Hardman Jr. can flat out fly. But he’s much more than a fast gadget player, playing football. He is a legit NFL WR who happens to have elite speed that translates to the field. Watching the game film, he operated mostly out of the slot. He is extremely explosive out of his stance and didn’t face much press coverage because of where he lined up. During his routes when he was contacted he was easily bumped off of his mark. This didn’t happen often and I doubt he’ll have to face much press coverage at the next level if he remains on the inside.
His route tree is limited right now; that’s no surprise for a college wideout who has only played the position for two seasons. The good thing is the routes he did run, he looked smooth in and out of breaks even though they weren’t perfect. His athleticism, speed, and draft capital will allow him the opportunity to grow and learn on the fly. Hardman Jr. catches the ball with his hands, which I like. His film did show a couple of drops, but I’m not concerned with that. His drops seemed to be more focus related, which can be easily corrected. When he does get his hands on the ball in stride or in open field, he accelerates in a hurry. He is a very sudden athlete with elite explosiveness. The vertical route and deep outs were his two most effective routes. He will immediately put pressure on NFL defenses and force defensive coordinators to keep a safety over the top. Because of his speed, he will open up things underneath for others. Hardman Jr. can add to his NFL arsenal with his ability to run the ball on offense. I do not foresee him lining up in the backfield the way Tyreek did on occasion, but he could be a monster on jet sweeps, and quick hitting run plays. Having Patrick Mahomes and Travis Kelce will only help his fantasy outlook.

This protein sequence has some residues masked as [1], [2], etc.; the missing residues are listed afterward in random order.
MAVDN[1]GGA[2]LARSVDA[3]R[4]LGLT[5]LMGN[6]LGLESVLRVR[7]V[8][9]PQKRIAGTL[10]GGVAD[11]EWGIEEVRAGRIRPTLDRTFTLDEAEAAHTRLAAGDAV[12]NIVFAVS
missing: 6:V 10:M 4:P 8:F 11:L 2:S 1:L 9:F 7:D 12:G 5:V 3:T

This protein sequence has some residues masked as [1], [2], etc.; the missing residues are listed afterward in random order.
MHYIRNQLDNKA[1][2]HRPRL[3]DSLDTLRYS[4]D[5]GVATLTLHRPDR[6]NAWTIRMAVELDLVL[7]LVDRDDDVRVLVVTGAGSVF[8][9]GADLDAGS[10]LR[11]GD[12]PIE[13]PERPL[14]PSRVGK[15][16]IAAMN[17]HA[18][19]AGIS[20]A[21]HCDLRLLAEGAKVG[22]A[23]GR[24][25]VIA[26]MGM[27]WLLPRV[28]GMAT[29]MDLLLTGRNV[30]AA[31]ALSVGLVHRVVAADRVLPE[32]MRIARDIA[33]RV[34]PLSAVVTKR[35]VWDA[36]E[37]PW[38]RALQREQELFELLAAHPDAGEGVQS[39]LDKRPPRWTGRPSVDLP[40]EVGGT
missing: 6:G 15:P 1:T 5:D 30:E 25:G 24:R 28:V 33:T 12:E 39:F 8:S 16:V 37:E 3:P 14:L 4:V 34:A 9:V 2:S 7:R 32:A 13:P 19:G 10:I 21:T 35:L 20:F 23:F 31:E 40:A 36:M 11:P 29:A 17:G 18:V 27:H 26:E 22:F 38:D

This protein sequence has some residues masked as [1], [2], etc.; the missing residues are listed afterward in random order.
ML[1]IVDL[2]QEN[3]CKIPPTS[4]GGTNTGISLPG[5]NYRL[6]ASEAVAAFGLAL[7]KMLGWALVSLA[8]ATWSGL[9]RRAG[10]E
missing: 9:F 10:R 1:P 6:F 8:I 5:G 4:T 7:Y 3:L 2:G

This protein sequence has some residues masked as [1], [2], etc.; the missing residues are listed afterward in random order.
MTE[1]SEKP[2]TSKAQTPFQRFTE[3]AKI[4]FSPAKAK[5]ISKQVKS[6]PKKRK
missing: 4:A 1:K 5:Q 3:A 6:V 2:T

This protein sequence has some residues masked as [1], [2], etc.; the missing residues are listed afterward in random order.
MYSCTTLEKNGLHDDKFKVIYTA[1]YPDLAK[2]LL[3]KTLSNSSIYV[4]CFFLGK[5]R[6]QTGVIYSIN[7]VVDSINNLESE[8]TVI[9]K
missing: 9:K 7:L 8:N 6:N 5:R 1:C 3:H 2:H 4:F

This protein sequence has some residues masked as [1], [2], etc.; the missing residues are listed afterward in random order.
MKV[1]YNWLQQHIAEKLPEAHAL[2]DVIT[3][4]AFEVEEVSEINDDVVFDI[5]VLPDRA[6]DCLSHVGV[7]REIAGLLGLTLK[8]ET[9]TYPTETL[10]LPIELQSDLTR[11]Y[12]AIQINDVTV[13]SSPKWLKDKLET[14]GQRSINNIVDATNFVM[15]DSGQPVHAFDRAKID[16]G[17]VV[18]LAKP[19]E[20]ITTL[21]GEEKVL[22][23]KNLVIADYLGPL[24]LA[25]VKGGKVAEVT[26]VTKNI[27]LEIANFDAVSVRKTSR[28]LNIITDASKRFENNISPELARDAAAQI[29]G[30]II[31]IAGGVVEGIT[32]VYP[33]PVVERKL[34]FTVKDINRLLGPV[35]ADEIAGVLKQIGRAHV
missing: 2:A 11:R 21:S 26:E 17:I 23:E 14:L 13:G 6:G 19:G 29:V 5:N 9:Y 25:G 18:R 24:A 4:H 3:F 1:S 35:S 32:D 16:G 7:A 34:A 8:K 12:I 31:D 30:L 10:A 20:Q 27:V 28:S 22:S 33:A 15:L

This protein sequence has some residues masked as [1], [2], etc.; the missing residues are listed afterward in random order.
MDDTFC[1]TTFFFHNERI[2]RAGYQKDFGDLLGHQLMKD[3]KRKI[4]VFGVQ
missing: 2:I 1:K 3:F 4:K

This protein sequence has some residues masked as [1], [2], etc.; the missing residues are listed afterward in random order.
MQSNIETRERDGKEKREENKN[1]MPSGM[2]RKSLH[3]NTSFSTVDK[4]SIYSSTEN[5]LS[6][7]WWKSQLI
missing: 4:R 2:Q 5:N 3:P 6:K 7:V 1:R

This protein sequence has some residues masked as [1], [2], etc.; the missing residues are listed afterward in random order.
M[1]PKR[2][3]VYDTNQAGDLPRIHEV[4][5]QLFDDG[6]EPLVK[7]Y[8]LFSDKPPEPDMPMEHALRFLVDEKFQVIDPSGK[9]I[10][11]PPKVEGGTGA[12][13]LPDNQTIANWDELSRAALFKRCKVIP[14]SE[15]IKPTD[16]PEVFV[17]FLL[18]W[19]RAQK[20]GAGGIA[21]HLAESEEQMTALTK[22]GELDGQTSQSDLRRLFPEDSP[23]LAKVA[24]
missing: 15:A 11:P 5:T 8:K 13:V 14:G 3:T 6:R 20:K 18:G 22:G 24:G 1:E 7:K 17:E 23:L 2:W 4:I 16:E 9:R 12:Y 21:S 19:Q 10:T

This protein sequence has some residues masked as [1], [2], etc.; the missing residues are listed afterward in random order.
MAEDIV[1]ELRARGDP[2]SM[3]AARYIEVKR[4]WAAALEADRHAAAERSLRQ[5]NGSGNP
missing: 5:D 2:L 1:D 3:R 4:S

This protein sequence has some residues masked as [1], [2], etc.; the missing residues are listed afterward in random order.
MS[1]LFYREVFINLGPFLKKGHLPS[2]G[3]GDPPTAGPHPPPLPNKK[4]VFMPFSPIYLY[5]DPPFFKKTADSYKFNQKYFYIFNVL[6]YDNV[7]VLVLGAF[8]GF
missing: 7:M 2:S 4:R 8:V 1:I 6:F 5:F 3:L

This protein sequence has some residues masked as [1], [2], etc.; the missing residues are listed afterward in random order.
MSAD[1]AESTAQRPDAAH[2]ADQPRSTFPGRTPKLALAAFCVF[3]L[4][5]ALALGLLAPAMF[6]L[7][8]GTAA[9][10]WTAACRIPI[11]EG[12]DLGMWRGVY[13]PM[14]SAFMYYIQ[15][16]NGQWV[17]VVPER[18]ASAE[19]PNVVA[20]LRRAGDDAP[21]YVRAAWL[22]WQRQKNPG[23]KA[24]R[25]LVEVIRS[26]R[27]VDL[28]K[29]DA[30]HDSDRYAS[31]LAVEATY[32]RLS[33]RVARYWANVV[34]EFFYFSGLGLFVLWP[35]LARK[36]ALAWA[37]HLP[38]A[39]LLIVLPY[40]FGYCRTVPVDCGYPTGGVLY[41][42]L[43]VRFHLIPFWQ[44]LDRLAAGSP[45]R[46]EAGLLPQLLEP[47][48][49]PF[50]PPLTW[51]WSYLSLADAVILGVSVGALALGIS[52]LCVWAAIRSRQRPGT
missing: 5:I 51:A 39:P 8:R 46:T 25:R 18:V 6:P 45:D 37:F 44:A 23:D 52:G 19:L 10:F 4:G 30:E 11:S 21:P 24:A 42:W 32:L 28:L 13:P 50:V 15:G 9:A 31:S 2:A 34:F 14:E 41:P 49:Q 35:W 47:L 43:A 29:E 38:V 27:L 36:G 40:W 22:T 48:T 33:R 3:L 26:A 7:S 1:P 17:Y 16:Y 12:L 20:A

Prior to the NFL draft, dynastynerds.com rookie rankings had Hardman Jr. at spot 47. According to some rookie ADP data pre-draft, he was being selected early to late round 4. I hope you acquired him at that time because his stock has skyrocketed more than any player in this class, as I’ve seen him go as early as pick seven in rookie drafts, and is a lock to be draft inside the top-20.
To compare Hardman Jr. to the Tyreek Hill we know now would be foolish. He is not and will not step in and put up Tyreek numbers this year. However, he landed in the perfect spot for his skill-set to be used right away and the team needs him to do just that. I believe that he is one of the few players from this class who’s skill-set profiles similar to Hill. I see him as an instant contributor as a punt returner and a big-play threat at the WR position. It will take him time to adjust to the nuances of the position and expanding his route tree, but I fully expect Mecole Hardman Jr. to ascend at the next level; becoming a much better professional WR than a college one. Buy Mecole, if you still can.Follow @RayGQue Tweets by RayGQue